Tuesday, September 5, 2017

Grateful for  the capacity to transcend the legal and reach the realm of  the indeterminate  goodness and justice

“ Be sure to keep the commandments, decrees, and laws that the Lord your God has enjoined upon you;
Do what is right and good in the sight of the Lord....”(Deut.6:17-18)
“ועשית  הישר והטוב בעיני ה”  (דברים ו,יח)

These verses were read in the synagogue on Saturday, August 5, Shabbat Nachamu.
It may be asked: Why are these words added? After all, the reader has been instructed by the previous passage and indeed by many other passages ,of God’s requirement of goodness and fairness as contained in the mitzvot-the ordinances enjoined by the Divine? Is not observance of the mitzvot not sufficient?
A plausible answer is that this is a summary statement that defines the commandments as just and right,and thus is not superfluous. 

Upon closer exploration both of the verses in “V’Etchanan,” last week”s portion, and the opening verse of the parshah known as “Eikev,” this weeks segment,  the addition of these five Hebrew words provides a significant insight into the desired practise and fulfillment of Jewish spiritual behavior. 

With the opening words of this week’s Torah portion,”Eikev,” we encounter a word-”eikev” whose definition carries a mutidimentional meaning . “And if -‘eikev’-you obey these rules...the Lord will  favor and bless you.” (Deut.7:12-13)
The word ‘eikev’ is correctly translated as ‘in the heels of-the word means heel!’ (Consider Jacob’s name,Ya’akov, derived from the fact that he held on to his twin brother’s heel to prevent him from emerging from the womb first and gain the special status of first born-Genesis 25:26)
The Torah established the principle of reward for good behavior, and punishment for behavior that is unacceptable.This asserion emphasizes the individual’s 
unique identity as a responsible and free-choosing human being whose humanity, some would say, divinity, rests in this dimension of freedom and responsibility.

What’s curious about the word ‘eikev,’ however, is that it contains a very different definition as well,namely, ‘crooked,’ ‘devious,’ ‘deceptive,’ ‘ insincere.’
( see Genesis 27:36, where Esau, having been deceived by his brother and cheated out of his birthright  cries out in pain that his brother has supplanted him twice to wrest the birthright from him!)
How does the notion of crookedness or insincerity fit into our statement of ‘in the heels of ‘ or ‘as a consequence of’ our obedience or disobedience, we will  be either blessed or cursed!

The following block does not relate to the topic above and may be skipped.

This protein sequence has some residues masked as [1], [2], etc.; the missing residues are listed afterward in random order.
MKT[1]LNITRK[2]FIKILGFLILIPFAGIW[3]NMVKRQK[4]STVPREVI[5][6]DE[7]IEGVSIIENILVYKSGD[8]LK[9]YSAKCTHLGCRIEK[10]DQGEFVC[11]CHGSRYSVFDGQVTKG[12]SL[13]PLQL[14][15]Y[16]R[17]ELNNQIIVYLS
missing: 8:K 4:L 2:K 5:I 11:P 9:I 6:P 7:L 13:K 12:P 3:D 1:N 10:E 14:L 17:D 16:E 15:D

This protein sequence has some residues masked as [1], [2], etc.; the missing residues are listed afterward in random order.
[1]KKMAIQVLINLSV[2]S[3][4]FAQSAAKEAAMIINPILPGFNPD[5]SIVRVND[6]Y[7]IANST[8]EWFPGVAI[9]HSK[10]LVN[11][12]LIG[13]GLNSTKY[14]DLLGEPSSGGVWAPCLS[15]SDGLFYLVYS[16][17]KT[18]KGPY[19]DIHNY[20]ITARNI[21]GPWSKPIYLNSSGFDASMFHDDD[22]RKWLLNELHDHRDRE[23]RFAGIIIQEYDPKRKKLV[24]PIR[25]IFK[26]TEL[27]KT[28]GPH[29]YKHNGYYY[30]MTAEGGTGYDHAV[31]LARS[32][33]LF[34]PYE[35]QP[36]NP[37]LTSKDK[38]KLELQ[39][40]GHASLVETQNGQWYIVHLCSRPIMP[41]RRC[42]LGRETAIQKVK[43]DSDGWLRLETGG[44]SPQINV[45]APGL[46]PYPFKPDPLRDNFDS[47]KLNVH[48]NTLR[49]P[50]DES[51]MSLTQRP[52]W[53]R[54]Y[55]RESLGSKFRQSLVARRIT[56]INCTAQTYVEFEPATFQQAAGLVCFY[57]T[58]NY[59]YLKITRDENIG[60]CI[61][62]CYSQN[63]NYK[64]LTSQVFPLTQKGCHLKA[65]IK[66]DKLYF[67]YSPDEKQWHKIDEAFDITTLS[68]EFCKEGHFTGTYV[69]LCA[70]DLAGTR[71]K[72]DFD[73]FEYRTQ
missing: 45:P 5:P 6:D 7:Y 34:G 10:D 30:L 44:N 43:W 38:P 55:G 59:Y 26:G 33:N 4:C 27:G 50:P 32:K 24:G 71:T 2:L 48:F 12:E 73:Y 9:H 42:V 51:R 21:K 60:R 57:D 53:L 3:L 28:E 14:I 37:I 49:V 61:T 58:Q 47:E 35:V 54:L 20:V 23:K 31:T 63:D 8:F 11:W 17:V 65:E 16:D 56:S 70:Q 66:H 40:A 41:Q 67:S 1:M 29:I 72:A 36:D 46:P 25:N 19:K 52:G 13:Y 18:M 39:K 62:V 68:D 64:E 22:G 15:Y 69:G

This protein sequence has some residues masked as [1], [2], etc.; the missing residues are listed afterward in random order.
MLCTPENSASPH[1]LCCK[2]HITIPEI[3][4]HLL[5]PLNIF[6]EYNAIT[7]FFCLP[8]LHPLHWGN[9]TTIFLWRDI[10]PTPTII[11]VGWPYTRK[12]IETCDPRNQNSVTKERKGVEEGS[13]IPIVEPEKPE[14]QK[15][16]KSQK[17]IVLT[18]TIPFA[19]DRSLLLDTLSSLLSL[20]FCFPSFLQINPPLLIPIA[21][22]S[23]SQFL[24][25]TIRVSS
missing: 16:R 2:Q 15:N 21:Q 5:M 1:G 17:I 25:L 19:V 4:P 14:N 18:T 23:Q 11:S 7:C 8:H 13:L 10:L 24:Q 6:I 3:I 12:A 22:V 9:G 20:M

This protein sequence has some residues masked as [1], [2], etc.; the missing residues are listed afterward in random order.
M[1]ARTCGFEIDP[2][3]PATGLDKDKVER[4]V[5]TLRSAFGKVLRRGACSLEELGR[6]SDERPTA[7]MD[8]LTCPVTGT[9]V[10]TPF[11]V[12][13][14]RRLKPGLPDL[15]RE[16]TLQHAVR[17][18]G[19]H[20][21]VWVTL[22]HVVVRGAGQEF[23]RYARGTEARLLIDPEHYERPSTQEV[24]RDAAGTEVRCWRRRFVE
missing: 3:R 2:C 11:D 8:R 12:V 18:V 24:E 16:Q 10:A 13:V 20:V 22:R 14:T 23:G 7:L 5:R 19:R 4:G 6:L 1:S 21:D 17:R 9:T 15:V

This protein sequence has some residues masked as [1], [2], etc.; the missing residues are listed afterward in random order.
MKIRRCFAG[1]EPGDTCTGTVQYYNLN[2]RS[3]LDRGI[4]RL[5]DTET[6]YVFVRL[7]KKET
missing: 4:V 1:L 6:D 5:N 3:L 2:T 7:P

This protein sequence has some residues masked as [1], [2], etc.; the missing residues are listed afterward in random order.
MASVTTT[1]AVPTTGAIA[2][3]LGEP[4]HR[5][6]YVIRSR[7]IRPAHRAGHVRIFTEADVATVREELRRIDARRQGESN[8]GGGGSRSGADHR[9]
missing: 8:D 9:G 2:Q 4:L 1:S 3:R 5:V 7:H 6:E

At this point the reference to doing what is ‘fair and just in God’s sight’ is critical for a fuller understanding of Judaism’s  standard of moral behavior. This phrase is inexact, unlike legal prescriptions that are usually concrete and objectively understandable. After all,what does it mean exactly to be fair and right in God’s eyes?

I would like to suggest that what is signaled  in the use of ‘eikev’and the additional words referring to just and good behavior is the risk of doing things crookedly, in spite of devoted loyalty to the Law, without the ability to relate to  life with fairness and goodness . It is not difficult to imagine the observance of the mitzvah as disconnected from its intentioality, a rote like and mechanical relationship  rooted in the need to perform the deed out of fear or the need for some structure which provides security in one’s psychological life. Thus these few extra words emphasizing doing the fair and the good in God’s sight suggests the need to examine one’s heart and feelings ,to invest not only logical thought to the intricacies of the Law, but to explore the stirrings of the heart and soul with an eye that is focussed inwards.The Torah’s insistence on the inner world, the world of feeling, intention,sincerity and honesty,imagination and poetry, conscience, our sense of humanity, all of which is beyond tangible description is fundamental to the achievement of the more complete  moral and compassionate life.

By making us of the term ‘eikev,’ the Author indirectly touches on the ‘unconscious’ and elicits an association to the more primitive part of our inner life,one that is based on reward and punishment, ‘the crooked,’rather than on the recognition of doing the fair and good in the eyes of God,  acting because something is intrinsicaaly right and good. Eikev declares that we are blessed with the capacity to go beyond the observable and measurable, the legal, and touch the divinity in our souls through the posture of fairness, rightness and love.Let us not ignore this gift.

No comments: